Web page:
On February 2, 1965, the National Liberation Front of South Vietnam kidnapped Gustav Hertz, Chief of Public Administration for the U.S. Agency for International Development (USAID). Hertz’s captivity set in motion an intricate series of diplomatic gestures that involved several governments, including those of Algeria, Cambodia, and France, and numerous prominent individuals, such as Senator Robert Kennedy, Cambodian leader Norodom Sihanouk, and Algerian President Ahmed Ben Bella, in an effort to win his release. This article examines the Hertz kidnapping to illustrate that South Vietnamese politics heavily influenced and thwarted U.S. nation-building efforts. The case reveals that when perpetuating the impression of South Vietnamese sovereignty conflicted with saving the life of a USAID leader, U.S. officials chose the first objective.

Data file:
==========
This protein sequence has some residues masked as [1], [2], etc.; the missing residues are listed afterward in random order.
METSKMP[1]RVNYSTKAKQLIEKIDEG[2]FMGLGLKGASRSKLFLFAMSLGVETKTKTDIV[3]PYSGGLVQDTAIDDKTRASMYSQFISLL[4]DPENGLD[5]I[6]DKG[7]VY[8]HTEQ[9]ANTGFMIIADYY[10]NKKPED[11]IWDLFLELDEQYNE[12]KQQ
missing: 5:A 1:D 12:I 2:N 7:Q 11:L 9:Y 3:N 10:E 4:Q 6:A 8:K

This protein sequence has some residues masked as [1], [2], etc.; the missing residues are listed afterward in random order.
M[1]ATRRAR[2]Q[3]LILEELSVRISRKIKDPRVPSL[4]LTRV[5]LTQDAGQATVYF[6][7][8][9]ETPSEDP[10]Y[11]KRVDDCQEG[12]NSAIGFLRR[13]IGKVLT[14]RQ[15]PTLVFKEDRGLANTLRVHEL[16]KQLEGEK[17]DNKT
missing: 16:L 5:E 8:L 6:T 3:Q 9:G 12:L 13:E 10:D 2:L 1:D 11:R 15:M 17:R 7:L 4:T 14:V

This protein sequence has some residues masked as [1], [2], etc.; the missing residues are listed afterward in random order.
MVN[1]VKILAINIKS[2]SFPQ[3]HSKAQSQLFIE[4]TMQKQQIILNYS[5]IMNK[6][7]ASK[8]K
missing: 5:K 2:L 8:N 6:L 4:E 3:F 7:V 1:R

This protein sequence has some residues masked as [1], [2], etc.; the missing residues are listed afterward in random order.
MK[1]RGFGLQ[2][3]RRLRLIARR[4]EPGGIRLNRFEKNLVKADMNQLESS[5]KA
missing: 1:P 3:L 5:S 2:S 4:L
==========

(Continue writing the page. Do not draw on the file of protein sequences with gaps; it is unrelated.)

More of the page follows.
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Research Article| February 01 2015
Cold War Kidnapping: The Gustav Hertz Case and the Failure of Secret Negotiations in Vietnam, 1965–1967
Pacific Historical Review (2015) 84 (1): 19–47.
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Helen N. Pho; Cold War Kidnapping: The Gustav Hertz Case and the Failure of Secret Negotiations in Vietnam, 1965–1967. Pacific Historical Review 1 February 2015; 84 (1): 19–47. doi: https://doi.org/10.1525/phr.2015.84.1.19
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